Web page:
Writing a Sling bundle

Sling is a web framework built on top of OSGi. Every addition to the framework, be it your own application or an extension to the framework itself, is packaged and installed as a bundle. This article tries to explain the basic steps to go up and running with your first Sling bundle.

Set up the Maven project

The build system of choice for Sling itself is Maven. Some Sling-related Maven plugins are maintained by the Sling community, and a lot of other plugins exist to create OSGi bundles or to generate descriptors for OSGi components.

The minimal POM file for a bundle is the following.

<project>
    <modelVersion>4.0.0</modelVersion>
     
    <groupId>com.test</groupId>
    <artifactId>bundle</artifactId>
    <version>1.0.0-SNAPSHOT</version>
    <packaging>bundle</packaging>
 
    <properties>
        <project.build.sourceEncoding>UTF-8</project.build.sourceEncoding>
        <project.reporting.outputEncoding>UTF-8</project.reporting.outputEncoding>
    </properties>
 
    <build>
        <plugins>
            <plugin>
                <groupId>org.apache.felix</groupId>
                <artifactId>maven-bundle-plugin</artifactId>
                <version>2.3.7</version>
                <extensions>true</extensions>
            </plugin>
        </plugins>
    </build>
</project>

This POM loads Maven lifecycle extensions of the Maven Bundle Plugin to provide a new packaging, bundle. If you use this packaging you will ask the Maven Bundle Plugin to invoke Bnd, provide a minimal configuration via default Bnd rules, and build an OSGi bundle. The default set of Bnd rules provided by the Maven Bundle Plugin can be found in the Maven Bundle Plugin documentation.

Default Bnd rules are reasonable enough, but you can always override them by adding an <instructions> section in the plugin configuration, as show in this snippet.

<plugin>
    <groupId>org.apache.felix</groupId>
    <artifactId>maven-bundle-plugin</artifactId>
    <version>2.3.7</version>
    <extensions>true</extensions>
    <configuration>
        <instructions>
            <!-- Add your rules here -->
        </instruction>
    </configuration>
</plugin>

Write an OSGi component

Sling development is based on OSGi. Extending Sling often involves the creation of new OSGi components. The process of declaring new components and including them in your OSGi bundle can be automated by using the Maven SCR Plugin and the SCR annotations.

The minimal code for a component is the following.

@Component
public class MyComponent {
 
    private final Logger logger = LoggerFactory.getLogger(MyComponent.class);
 
    @Activate
    public void activate() throws Exception {
        logger.info("Component activated");
    }
 
    @Deactivate
    private void deactivate() throws Exception {
        logger.info("Component deactivated");
    }
 
}

This component has some interesting characteristics. First, the only mandatory annotation is @Component. This qualifies the class as a new component to install into the OSGi container. Second, the @Activate and @Deactivate annotations mark methods that will be called during the component lifecycle.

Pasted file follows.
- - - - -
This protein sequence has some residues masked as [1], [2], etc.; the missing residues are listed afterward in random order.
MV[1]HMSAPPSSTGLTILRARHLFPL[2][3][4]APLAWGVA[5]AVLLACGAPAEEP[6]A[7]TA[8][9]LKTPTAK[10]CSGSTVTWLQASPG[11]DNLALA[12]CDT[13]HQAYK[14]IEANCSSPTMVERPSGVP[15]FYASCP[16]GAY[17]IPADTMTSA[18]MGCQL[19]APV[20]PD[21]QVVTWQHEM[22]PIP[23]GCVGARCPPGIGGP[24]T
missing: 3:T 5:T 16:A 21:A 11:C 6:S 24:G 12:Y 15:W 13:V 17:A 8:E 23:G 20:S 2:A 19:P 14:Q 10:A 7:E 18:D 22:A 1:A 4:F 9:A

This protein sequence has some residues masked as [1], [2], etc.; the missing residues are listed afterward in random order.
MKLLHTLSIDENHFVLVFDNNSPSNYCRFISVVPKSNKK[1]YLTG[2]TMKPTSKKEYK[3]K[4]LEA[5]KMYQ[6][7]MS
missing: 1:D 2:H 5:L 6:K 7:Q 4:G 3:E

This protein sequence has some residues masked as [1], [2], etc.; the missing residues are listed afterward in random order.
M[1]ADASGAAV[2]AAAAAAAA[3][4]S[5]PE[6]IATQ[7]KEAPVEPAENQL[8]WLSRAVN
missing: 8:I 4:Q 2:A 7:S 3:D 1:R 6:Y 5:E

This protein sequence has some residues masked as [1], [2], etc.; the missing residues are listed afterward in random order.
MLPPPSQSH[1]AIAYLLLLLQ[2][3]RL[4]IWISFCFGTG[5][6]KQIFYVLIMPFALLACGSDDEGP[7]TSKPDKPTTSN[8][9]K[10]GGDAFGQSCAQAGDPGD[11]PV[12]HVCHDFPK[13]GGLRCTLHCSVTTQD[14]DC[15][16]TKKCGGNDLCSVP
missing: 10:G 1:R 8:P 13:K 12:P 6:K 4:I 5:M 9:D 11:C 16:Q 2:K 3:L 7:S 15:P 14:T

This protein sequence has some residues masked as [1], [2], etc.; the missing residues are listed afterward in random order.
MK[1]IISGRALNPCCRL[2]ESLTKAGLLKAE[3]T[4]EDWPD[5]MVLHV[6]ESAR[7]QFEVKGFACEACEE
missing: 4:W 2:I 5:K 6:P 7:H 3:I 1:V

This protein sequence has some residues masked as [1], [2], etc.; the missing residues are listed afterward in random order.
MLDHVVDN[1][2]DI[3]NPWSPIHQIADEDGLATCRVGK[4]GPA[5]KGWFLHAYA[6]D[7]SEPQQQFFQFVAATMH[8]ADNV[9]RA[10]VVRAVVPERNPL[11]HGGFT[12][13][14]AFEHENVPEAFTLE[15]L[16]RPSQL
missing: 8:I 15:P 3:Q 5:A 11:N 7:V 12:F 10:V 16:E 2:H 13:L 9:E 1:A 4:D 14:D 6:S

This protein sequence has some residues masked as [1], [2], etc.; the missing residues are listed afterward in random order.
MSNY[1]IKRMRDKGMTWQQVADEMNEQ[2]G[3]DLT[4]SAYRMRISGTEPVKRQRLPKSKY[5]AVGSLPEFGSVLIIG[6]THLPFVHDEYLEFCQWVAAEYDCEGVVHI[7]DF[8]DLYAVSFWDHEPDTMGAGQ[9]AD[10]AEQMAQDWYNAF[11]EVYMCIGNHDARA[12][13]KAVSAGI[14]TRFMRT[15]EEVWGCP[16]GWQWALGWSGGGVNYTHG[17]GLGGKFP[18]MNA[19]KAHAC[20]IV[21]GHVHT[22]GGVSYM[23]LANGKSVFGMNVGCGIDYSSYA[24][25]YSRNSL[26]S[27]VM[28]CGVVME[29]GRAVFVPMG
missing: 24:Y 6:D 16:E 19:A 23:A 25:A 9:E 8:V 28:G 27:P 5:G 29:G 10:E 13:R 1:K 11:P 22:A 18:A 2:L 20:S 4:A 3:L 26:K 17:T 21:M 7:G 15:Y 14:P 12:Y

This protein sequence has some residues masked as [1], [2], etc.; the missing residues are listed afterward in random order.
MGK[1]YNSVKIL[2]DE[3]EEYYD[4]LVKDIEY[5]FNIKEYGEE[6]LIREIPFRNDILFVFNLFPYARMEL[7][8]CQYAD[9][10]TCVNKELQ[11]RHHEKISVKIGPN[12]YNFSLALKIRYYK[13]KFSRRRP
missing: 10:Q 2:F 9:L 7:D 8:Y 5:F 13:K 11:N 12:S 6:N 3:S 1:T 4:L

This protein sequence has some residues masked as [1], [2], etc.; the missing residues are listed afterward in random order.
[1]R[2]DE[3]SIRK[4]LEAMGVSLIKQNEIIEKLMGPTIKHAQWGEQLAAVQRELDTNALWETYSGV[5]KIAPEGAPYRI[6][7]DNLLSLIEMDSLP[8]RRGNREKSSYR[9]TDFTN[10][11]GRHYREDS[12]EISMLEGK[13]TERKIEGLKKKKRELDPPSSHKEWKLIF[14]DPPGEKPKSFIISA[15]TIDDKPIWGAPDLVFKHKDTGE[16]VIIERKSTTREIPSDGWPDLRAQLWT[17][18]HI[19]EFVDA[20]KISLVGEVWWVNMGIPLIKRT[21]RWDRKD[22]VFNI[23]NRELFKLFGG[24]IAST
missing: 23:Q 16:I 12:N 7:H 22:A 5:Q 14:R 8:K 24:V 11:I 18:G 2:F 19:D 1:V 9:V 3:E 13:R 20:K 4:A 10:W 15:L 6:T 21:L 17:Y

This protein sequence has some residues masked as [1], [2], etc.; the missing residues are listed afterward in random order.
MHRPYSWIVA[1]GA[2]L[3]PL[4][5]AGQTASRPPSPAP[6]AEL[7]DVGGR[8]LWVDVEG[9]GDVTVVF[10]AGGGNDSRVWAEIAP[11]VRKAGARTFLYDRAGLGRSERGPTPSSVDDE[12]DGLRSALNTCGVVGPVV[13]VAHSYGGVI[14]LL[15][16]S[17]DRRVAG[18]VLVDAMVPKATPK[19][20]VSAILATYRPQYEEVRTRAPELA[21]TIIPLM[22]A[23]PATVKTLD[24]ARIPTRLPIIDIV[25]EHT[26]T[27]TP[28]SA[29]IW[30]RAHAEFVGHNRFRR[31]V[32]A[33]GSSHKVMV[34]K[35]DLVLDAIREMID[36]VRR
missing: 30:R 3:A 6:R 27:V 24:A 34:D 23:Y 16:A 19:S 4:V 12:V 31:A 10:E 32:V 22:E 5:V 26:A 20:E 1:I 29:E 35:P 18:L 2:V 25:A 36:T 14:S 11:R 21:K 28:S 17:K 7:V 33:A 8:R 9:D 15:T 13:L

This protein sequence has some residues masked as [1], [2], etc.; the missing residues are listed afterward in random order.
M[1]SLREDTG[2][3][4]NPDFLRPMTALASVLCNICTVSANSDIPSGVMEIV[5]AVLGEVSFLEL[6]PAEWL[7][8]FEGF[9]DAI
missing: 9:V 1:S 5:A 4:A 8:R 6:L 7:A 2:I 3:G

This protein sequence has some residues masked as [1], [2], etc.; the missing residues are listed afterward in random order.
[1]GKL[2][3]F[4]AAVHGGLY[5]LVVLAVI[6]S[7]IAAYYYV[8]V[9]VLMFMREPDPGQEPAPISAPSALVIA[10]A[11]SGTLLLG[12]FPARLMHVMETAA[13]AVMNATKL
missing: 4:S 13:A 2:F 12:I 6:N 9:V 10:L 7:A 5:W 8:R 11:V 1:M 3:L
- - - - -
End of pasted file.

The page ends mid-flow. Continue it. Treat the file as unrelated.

Also note that in Sling using the built-in logging support is as easy as creating a new SLF4J Logger object.

If your component implements an OSGi service, you will use the @Service class annotation to declare the implemented interface. To reference services provided by other OSGi bundles (or by your own bundle, too), you will use the @Reference annotation. To get further information about providing and referencing services, have a look at the SCR Annotations project.

To make the OSGi components available to the underlying framework, make sure to add to your POM the Maven SCR Plugin. This plugin will do all the tedious work required to declare and package your OSGi components. It will scan your source code for SCR annotations, generate XML component descriptors and add manifest headers to declare the generated descriptors inside the bundle.

To compile your code you have to include a dependency to the SCR annotations project.

<dependency>
    <groupId>org.apache.felix</groupId>
    <artifactId>org.apache.felix.scr.annotations</artifactId>
    <version>1.9.2</version>
</dependency>

To generate descriptors and link them to the manifest file, you have to run the scr goal of the Maven SCR Plugin.

<plugin>
    <groupId>org.apache.felix</groupId> 
    <artifactId>maven-scr-plugin</artifactId>
    <version>1.12.0</version>
    <executions>
        <execution>
            <goals>
                <goal>scr</goal>
            </goals>
        </execution>
    </executions>
</plugin>

Install the bundle

To test your bundle you have to deploy it to a running Sling instance. The whole process can be automated by using the Sling Maven Plugin. More precisely, you have to execute the install goal and provide information about the running instance’s URL, and the credentials for the deployer user. An example of the usage of the plugin is shown below.

<plugin>
    <groupId>org.apache.sling</groupId>
    <artifactId>maven-sling-plugin</artifactId>
    <version>2.1.0</version>
    <executions>
        <execution>
            <phase>install</phase>
            <goals>
                <goal>install</goal>
            </goals>
            <configuration>
                <slingUrl>${sling.url}</slingUrl>
                <user>${sling.deployer.user}</user>
                <password>${sling.deployer.password}</password>
            </configuration>
        </execution>
    </executions>
</plugin>